SEVENTY YEARS after the liberation of Auschwitz by the Allies, Eugene Black can recall every terrible detail of his time there in 1944.
The 86-year-old was a youth of just 16 when German forces arrived at the family home in Hungary as he returned home from school on May 14 1944.
As he approached his house, he saw an SS man hit his mother across her face and push her onto a lorry.
Soon afterwards, his family and other members of the Jewish community were ordered into railway cattle trucks and transported to Auschwitz-Birkenau.
His happily home life shattered, he was left feeling numb and very afraid as the train approached what he soon learned was an extermination camp.
“When we arrived at Auschwitz-Birkenau, I saw dogs and SS. All the females went to the left, and males to the right.
“I saw my mother and sisters being marched away. There was no opportunity to kiss or say goodbye. I never saw them again.”
After being separated from his mother and sisters, his father was also taken away.
Mr Black - who was born Jeno Schwartz - was marched away with men and boys who had been selected for slave labour.
“As we set off, I saw chimneys blazing away and there was a horrible smell all over the camp. I didn’t know what was happening but that morning a friend of my father said ‘I’m sorry to tell you, the smoke and smell you witnessed was the bodies of our own families burning. That is how I learned what was happening.”
Mr Black became just a number, 55546, and was given a striped uniform after all his hair was shaved off.
“I lost my identity, my name. I lost everything in Auschwitz. I was completely lost, numb in every possible way. I went from living a normal life to a hellhole.”
After around 10 days he was sent to Dora Mittelbau in the Harz mountains in northern Germany where the Nazis were using slave labourers to manufacture V1 and V2 rockets at underground sites.
His job there was to load small trucks with rocks dug out from tunnels for 12 to 14 hours at a time, without rest and on little food.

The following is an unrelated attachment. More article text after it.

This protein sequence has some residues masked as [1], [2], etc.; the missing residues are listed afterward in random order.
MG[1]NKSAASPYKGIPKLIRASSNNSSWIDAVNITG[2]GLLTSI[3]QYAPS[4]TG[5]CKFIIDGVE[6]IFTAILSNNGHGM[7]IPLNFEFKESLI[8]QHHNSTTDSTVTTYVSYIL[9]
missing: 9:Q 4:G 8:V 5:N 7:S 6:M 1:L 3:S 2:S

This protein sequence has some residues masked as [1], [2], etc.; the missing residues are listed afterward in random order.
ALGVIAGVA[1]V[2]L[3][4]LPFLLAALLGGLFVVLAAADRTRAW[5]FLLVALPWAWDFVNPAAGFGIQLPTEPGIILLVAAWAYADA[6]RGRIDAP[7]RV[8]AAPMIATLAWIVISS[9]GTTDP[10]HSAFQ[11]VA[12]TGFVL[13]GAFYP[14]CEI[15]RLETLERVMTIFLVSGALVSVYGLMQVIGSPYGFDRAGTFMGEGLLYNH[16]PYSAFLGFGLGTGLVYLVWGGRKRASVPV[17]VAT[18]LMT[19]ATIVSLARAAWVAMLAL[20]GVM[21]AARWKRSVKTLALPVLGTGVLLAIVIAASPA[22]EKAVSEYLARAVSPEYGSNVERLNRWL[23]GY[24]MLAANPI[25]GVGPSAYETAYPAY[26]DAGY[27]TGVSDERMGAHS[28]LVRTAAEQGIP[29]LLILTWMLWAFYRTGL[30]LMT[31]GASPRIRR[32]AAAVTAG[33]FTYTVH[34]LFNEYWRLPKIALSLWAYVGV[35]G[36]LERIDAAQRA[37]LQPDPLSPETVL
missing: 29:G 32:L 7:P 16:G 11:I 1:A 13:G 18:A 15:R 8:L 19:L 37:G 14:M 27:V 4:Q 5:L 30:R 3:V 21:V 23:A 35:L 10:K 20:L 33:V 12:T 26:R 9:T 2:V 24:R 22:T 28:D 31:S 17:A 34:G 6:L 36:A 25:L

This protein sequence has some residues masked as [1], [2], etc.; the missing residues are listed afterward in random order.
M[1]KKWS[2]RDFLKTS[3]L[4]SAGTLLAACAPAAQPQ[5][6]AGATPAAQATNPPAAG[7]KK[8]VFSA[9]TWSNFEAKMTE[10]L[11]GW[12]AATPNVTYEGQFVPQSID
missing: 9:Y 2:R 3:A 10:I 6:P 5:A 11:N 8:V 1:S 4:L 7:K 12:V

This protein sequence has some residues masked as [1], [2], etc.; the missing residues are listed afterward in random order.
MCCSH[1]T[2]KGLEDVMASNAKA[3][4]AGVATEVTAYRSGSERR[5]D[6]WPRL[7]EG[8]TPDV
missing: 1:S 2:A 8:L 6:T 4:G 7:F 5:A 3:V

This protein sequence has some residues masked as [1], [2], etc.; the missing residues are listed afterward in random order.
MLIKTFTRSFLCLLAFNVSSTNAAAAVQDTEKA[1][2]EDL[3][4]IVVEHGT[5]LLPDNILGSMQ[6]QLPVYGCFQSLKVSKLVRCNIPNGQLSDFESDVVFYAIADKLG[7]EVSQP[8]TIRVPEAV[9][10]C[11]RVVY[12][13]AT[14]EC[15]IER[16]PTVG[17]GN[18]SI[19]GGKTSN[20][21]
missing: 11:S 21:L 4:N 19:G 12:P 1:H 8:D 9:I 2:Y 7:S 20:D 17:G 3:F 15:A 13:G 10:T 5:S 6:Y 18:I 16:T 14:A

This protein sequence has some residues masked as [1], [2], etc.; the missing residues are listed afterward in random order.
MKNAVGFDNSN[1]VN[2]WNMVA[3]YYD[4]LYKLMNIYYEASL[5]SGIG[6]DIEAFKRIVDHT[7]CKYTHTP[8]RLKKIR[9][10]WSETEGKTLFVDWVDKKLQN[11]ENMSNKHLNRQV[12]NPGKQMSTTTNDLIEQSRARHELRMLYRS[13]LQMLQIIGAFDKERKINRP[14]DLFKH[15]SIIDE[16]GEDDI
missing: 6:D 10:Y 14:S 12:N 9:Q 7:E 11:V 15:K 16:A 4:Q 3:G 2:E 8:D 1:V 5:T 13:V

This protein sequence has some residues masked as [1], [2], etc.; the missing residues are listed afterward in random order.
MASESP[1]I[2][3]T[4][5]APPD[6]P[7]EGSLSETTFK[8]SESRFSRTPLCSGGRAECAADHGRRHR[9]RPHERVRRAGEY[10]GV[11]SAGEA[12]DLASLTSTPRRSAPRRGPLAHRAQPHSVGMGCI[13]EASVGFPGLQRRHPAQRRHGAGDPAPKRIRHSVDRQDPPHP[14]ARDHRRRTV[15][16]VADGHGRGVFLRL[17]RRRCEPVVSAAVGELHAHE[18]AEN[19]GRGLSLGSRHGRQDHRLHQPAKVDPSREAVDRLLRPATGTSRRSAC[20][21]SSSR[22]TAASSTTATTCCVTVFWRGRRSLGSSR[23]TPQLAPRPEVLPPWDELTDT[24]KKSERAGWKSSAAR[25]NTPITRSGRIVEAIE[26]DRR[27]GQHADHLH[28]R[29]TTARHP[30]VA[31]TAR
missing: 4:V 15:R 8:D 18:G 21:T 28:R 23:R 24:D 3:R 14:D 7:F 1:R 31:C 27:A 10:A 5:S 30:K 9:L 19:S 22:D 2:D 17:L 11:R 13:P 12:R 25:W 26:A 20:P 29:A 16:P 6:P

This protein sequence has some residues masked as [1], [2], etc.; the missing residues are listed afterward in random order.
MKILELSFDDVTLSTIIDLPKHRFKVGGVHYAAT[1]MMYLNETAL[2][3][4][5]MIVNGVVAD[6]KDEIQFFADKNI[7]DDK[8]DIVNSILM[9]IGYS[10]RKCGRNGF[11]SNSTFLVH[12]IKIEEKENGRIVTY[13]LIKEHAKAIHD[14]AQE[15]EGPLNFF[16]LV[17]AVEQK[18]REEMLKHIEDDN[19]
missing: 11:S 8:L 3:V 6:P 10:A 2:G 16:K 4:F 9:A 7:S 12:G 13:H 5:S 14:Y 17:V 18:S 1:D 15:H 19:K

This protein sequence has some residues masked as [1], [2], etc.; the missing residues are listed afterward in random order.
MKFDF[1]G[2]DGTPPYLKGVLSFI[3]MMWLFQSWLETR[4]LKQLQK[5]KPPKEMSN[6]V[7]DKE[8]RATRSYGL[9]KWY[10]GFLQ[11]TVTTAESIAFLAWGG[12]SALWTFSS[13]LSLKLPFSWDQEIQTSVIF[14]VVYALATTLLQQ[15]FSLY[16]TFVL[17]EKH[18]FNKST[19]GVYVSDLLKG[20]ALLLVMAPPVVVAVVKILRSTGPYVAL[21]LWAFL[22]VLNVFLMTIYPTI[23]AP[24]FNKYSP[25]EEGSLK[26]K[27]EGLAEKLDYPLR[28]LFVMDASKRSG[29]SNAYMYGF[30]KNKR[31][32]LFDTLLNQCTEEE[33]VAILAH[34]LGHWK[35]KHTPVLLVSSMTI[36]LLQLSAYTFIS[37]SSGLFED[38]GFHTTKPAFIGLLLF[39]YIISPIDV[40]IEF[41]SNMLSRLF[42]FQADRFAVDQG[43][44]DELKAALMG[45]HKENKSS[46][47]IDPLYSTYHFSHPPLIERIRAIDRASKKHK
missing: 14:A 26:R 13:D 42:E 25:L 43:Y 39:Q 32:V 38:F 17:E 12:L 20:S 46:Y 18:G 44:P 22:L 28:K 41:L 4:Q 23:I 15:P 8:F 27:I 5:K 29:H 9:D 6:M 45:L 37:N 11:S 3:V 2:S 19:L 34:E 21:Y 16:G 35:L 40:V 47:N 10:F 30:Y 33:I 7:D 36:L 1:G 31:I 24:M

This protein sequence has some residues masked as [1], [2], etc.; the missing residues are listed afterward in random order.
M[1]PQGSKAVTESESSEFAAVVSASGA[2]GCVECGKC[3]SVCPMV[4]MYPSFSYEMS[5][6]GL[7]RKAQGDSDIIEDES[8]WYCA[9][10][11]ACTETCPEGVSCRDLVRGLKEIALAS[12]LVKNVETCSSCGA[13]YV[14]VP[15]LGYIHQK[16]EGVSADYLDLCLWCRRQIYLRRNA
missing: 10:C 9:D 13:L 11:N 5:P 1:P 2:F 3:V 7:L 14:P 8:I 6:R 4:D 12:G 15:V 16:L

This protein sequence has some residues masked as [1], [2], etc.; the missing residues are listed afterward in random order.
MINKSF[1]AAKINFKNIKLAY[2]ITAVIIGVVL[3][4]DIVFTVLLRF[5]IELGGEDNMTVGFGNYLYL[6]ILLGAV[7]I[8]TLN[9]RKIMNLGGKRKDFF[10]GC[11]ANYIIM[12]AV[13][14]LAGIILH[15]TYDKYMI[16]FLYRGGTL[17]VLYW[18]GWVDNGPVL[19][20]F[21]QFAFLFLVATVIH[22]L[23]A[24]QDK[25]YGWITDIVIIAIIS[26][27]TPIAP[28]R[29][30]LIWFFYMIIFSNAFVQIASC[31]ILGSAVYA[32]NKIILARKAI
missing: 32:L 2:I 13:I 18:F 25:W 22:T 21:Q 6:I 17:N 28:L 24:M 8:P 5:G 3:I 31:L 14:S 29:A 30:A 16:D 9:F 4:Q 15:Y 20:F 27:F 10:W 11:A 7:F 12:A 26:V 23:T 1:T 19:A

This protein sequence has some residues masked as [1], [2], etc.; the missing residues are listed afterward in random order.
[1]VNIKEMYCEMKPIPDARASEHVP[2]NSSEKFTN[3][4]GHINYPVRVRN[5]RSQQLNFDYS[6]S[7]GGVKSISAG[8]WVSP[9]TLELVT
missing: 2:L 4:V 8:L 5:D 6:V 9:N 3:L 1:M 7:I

After five months he developed pneumonia and was taken to a prison hospital where he was treated by a German doctor who had been wounded on the Eastern front.
“He came to me every morning for about 10 days. He was a nice fellow. He used to say ‘where is my little Jew?’ After the war I tried to trace him because he saved my life.”
In March 1945 Mr Black was sent to Bergen-Belsen, a concentration camp in what today is Lower Saxony in northern Germany.
Seventy years on Mr Black does not like to talk about the scenes he witnessed at his final camp.
The place was littered with the bodies of the dead and the dying.
He was liberated by British forces on April 15 1945.
“I was a 17-year-old boy and an orphan. I was treated marvellously by the British Army and I got better.”
For a while he worked as an interpreter for the British and met his future wife, Annie, who he went on to have four children with.
Mr Black is now a widower and lives in Pool-in-Wharfedale, near Leeds.
He talks to school children, prisoners and community groups about his life and is an active member of the Leeds-based Holocaust Survivors’ Friendship Association.
When he talks to teenagers, noisy classrooms fall silent and some are in tears by the end.
Like many of those who survived, he is still finding out more details from German archives about what happened to his family.
For over 60 years he believed his sisters had died in the gas chambers of Auschwitz.
Only recently did Mr Black and his daughter Lilian discover the true fate of 22-year-old Paula and 20-year-old Jolan.
The sisters had spent three months in Auschwitz before being selected for slave labour. They were sent to work in a factory producing fuel which was bombed by the RAF on September 11 1944.
The raid killed 151 Hungarian Jewish women, including Paula and Jolan.
Discovering what happened to them was one of the saddest episodes of Mr Black’s life.
Seven decades after Auschwitz was liberated by the Soviet Red Army, Mr Black says it remains important for him to continue giving talks for a long as he is able.
“It is very important, after all these years, because man can be very cruel and we have got to live in harmony.”
“I think every one of us has the responsibility to do our utmost to remember those events and make sure they never happen again.”
His daughter Lilian, chairman of the Friendship Association, said: “It is a story about survival and about how life went from ordinary to genocide.”